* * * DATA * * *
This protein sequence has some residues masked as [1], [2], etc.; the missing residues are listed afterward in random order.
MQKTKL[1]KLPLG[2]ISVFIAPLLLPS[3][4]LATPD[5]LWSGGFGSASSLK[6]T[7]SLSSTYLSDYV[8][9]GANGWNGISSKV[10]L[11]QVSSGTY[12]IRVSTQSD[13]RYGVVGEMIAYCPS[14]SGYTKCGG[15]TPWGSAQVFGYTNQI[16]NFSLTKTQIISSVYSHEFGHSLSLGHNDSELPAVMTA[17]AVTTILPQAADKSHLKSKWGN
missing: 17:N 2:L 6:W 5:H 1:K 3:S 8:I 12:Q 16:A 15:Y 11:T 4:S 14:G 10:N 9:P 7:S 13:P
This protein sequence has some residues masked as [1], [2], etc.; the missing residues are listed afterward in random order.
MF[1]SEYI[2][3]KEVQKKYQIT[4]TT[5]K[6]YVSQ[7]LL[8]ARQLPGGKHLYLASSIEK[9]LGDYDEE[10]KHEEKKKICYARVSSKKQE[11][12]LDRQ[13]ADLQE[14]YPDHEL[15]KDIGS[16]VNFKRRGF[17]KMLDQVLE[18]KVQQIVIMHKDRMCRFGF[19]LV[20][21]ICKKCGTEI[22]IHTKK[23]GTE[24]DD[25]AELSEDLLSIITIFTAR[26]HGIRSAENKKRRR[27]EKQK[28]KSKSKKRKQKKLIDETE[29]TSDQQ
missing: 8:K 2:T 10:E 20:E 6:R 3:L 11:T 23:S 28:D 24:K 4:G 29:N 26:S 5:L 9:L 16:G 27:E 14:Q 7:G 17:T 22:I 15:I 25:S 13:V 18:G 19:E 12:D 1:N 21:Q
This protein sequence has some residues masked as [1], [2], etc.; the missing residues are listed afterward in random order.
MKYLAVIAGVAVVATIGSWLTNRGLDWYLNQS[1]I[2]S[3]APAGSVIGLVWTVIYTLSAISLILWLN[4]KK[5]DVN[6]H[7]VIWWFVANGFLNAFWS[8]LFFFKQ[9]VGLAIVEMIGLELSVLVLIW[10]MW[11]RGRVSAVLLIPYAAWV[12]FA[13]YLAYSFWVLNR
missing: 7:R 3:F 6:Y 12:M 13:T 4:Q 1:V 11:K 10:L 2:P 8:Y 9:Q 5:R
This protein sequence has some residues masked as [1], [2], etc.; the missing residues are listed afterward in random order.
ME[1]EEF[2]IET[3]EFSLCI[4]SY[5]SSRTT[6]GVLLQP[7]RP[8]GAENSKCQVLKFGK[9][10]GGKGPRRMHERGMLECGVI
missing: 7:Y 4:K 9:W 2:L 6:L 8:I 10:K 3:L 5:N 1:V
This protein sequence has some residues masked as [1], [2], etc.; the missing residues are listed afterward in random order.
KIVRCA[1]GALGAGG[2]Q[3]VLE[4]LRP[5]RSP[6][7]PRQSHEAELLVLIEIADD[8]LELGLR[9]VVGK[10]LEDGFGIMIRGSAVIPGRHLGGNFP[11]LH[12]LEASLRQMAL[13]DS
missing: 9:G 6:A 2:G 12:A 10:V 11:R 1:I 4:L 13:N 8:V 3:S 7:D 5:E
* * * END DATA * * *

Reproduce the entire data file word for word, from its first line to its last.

This protein sequence has some residues masked as [1], [2], etc.; the missing residues are listed afterward in random order.
MQKTKL[1]KLPLG[2]ISVFIAPLLLPS[3][4]LATPD[5]LWSGGFGSASSLK[6]T[7]SLSSTYLSDYV[8][9]GANGWNGISSKV[10]L[11]QVSSGTY[12]IRVSTQSD[13]RYGVVGEMIAYCPS[14]SGYTKCGG[15]TPWGSAQVFGYTNQI[16]NFSLTKTQIISSVYSHEFGHSLSLGHNDSELPAVMTA[17]AVTTILPQAADKSHLKSKWGN
missing: 17:N 2:L 6:W 5:H 1:K 3:S 8:I 12:Q 16:A 15:Y 11:T 4:S 14:G 10:N 9:P 7:S 13:P
This protein sequence has some residues masked as [1], [2], etc.; the missing residues are listed afterward in random order.
MF[1]SEYI[2][3]KEVQKKYQIT[4]TT[5]K[6]YVSQ[7]LL[8]ARQLPGGKHLYLASSIEK[9]LGDYDEE[10]KHEEKKKICYARVSSKKQE[11][12]LDRQ[13]ADLQE[14]YPDHEL[15]KDIGS[16]VNFKRRGF[17]KMLDQVLE[18]KVQQIVIMHKDRMCRFGF[19]LV[20][21]ICKKCGTEI[22]IHTKK[23]GTE[24]DD[25]AELSEDLLSIITIFTAR[26]HGIRSAENKKRRR[27]EKQK[28]KSKSKKRKQKKLIDETE[29]TSDQQ
missing: 8:K 2:T 10:E 20:E 6:R 3:L 11:T 23:S 28:D 24:K 4:G 29:N 26:S 5:L 9:L 16:G 27:E 14:Q 7:G 17:T 22:I 15:I 25:S 13:V 18:G 19:E 12:D 1:N 21:Q
This protein sequence has some residues masked as [1], [2], etc.; the missing residues are listed afterward in random order.
MKYLAVIAGVAVVATIGSWLTNRGLDWYLNQS[1]I[2]S[3]APAGSVIGLVWTVIYTLSAISLILWLN[4]KK[5]DVN[6]H[7]VIWWFVANGFLNAFWS[8]LFFFKQ[9]VGLAIVEMIGLELSVLVLIW[10]MW[11]RGRVSAVLLIPYAAWV[12]FA[13]YLAYSFWVLNR
missing: 7:R 3:F 6:Y 12:M 13:T 4:Q 1:V 11:K 10:L 2:P 8:Y 9:Q 5:R
This protein sequence has some residues masked as [1], [2], etc.; the missing residues are listed afterward in random order.
ME[1]EEF[2]IET[3]EFSLCI[4]SY[5]SSRTT[6]GVLLQP[7]RP[8]GAENSKCQVLKFGK[9][10]GGKGPRRMHERGMLECGVI
missing: 7:Y 4:K 9:W 2:L 6:L 8:I 10:K 3:L 5:N 1:V
This protein sequence has some residues masked as [1], [2], etc.; the missing residues are listed afterward in random order.
KIVRCA[1]GALGAGG[2]Q[3]VLE[4]LRP[5]RSP[6][7]PRQSHEAELLVLIEIADD[8]LELGLR[9]VVGK[10]LEDGFGIMIRGSAVIPGRHLGGNFP[11]LH[12]LEASLRQMAL[13]DS
missing: 9:G 6:A 2:G 12:A 10:V 11:R 1:I 4:L 13:N 8:V 3:S 7:D 5:E